A Year On From The World Humanitarian Summit


The flow of funds allocated by nations towards Official Development Assistance (ODA) depends on the commitment of state leaders and the political climate of cooperation. Participants to the UN Secretary General’s 2016 World Humanitarian Summit, held in Istanbul, Turkey, resolved to pursue a five-point ‘Agenda for Humanity’ to guide a package of reforms, known as the Grand Bargain. Collectively, the commitments reached last year were based on the shared desire to strengthen and coordinate the delivery of financial aid to meet rising levels of humanitarian demand and human suffering. Yet, a year on from the Summit, the world’s geopolitical environment has shifted substantially, thereby making commitments and a willingness to cooperate in united capacity much more challenging.

Former UN Secretary-General, Ban Ki-moon, convened the first-ever World Humanitarian Summit in late May 2016, in response to what he declared was a scale of “human suffering … greater than at any time since the Second World War.” Over nine thousand state and non-government agents participated in the Summit and agreed to commit to work collectively to meet a set of ‘core responsibilities’ to improve world humanitarian circumstances.

The first point on the ‘Agenda for Humanity’ was tabled as the need for demonstrated assertive “political will and leadership to prevent and end conflict.” Following from this point, governments were charged with the responsibility to create decisive people-centred policies that protect and uphold fundamental human rights. Building on solid political foundations would then allow agents to cohesively strengthen international laws to protect vulnerable people. The third point resolved to “Leave No One Behind” by bridging gaps in inequality between those displaced into statelessness due to violence and conflict. The final two points reaffirmed the need to strengthen human capacity by empowering individuals within their own communities and states through strategic investment flows aimed at promoting stable development.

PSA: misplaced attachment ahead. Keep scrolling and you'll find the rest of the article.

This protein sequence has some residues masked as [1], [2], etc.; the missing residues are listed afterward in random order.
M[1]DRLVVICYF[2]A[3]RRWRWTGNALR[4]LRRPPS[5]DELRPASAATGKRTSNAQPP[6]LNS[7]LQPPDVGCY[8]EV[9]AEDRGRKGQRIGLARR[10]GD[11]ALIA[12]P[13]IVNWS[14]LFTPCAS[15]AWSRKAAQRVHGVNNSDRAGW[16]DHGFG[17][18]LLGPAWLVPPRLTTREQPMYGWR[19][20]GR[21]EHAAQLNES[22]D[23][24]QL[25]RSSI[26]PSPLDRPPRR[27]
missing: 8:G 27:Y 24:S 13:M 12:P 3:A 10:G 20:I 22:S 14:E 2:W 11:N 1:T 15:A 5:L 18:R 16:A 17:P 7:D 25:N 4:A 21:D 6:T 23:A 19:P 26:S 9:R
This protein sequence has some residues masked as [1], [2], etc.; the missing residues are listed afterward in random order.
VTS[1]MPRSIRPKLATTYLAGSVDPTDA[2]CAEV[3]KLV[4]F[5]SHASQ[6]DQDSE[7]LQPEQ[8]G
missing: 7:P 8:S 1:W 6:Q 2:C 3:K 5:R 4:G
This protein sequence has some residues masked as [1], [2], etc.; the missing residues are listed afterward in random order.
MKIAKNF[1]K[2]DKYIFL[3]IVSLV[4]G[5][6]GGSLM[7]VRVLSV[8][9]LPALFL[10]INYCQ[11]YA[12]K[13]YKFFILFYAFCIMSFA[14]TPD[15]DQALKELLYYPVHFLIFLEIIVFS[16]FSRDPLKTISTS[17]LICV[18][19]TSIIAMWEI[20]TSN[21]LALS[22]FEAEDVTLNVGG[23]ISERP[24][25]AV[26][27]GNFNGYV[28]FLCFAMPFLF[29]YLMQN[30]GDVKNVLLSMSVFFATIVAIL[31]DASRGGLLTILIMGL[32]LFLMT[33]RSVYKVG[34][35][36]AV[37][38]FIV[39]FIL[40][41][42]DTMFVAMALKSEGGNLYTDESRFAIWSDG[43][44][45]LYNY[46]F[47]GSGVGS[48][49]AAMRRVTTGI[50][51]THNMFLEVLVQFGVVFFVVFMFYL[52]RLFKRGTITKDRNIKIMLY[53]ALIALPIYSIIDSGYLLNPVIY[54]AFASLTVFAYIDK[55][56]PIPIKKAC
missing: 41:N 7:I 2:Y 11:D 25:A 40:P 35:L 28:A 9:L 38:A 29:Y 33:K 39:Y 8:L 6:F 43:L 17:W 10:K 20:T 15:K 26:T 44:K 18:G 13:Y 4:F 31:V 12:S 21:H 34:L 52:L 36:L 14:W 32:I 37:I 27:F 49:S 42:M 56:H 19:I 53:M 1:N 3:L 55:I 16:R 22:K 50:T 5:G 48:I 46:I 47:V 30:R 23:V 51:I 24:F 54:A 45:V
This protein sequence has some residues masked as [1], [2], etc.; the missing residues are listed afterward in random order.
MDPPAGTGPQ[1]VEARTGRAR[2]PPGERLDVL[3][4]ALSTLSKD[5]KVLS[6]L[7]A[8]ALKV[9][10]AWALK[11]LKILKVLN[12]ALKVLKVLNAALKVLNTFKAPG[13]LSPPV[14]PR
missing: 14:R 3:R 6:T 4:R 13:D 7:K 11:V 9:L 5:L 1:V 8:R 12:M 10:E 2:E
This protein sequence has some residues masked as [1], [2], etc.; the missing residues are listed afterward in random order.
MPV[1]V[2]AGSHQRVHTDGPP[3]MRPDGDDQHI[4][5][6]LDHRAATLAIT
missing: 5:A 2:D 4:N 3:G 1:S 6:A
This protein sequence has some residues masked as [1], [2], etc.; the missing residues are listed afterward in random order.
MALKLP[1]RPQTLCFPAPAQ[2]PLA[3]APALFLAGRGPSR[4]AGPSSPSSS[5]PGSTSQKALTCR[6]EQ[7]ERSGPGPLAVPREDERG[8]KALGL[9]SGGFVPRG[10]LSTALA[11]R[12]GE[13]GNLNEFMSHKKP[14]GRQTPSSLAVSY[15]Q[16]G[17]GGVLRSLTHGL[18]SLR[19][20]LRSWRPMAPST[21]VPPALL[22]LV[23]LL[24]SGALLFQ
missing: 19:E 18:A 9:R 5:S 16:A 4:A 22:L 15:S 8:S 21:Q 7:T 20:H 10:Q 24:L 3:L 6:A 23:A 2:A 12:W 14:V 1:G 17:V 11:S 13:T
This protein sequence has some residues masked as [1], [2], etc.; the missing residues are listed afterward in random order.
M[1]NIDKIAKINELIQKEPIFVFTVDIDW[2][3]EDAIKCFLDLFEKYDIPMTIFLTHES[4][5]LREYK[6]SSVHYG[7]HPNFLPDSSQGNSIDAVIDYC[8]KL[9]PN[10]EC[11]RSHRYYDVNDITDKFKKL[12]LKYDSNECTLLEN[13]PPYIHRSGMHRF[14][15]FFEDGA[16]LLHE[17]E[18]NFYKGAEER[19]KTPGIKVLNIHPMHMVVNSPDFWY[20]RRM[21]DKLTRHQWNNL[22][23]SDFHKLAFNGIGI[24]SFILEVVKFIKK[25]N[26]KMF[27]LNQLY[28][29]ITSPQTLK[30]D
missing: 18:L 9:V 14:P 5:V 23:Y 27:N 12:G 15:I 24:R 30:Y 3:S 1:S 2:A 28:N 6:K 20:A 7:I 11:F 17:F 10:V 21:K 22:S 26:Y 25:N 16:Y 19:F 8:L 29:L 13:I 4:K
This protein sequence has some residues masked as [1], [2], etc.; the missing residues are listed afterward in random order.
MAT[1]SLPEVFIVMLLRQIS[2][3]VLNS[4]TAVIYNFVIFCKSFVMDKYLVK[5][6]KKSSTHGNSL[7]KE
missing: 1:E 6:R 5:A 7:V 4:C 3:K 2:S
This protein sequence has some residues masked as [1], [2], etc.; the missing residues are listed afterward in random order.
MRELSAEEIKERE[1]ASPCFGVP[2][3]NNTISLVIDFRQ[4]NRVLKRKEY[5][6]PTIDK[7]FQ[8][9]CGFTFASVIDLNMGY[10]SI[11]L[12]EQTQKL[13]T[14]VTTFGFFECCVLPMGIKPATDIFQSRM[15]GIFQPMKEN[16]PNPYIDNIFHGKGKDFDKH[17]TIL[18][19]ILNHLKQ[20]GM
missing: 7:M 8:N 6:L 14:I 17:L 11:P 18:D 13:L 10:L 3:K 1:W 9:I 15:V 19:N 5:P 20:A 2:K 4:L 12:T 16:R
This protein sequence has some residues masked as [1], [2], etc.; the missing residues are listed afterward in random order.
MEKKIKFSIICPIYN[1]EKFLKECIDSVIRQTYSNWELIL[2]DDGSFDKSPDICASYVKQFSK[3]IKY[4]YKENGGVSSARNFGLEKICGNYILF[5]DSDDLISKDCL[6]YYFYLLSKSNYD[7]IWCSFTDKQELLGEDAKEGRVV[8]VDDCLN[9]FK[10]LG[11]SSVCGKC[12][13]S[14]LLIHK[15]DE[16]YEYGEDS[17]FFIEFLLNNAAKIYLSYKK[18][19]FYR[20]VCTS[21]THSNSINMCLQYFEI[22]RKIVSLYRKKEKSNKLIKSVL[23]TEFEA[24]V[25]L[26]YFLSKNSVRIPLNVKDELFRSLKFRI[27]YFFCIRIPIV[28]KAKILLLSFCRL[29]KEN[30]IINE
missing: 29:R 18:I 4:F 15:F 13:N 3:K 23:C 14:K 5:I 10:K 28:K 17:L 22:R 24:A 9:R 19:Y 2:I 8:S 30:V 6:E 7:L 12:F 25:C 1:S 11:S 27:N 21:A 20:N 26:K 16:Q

While the ‘Agenda for Humanity’ provides an overarching frame, the Grand Bargain is the action plan agreed between government, non-government international aid agents, and private sector actors to achieve what the Organisation for Economic Cooperation and Development (OECD) has defined as an “ambitious, global and collective response…to shrink overall needs and deepen the resource base for funding humanitarian action.”

The OECD’s role in the Grand Bargain has been scoped to provide logistical coordination of expertise and resources between the OECD members to build a more responsive, transparent, efficient, and accountable manner of delivering aid funds to meet humanitarian demand. The OECD’s long-standing mission to “improve the economic and social well-being of people around the world” provides them with the strategic overview to guide member states to remain committed and cooperative.

Yet, a year on from the Summit, the commitment of some key state actors appear to be less generous, cooperative, and forthcoming. This is despite the fact that the crisis in humanitarian need and suffering continues to grow, and there is a historic level of displaced people fleeing areas and regions of intense insecurity.

Shifting political dynamics may yet negate the positive momentum achieved a mere twelve months ago. However, the number of participants still committed to the common goodwill goal of minimizing global human suffering remains substantial. This bodes well for improving humanitarian circumstances, which in turn have the potential to create opportunities for development, stability, and peace. Therefore, while the balance presently appears precarious, the resilience and political will to achieve a collective good should overcome negative impediments raised by a minority of actors.

Carolina Morison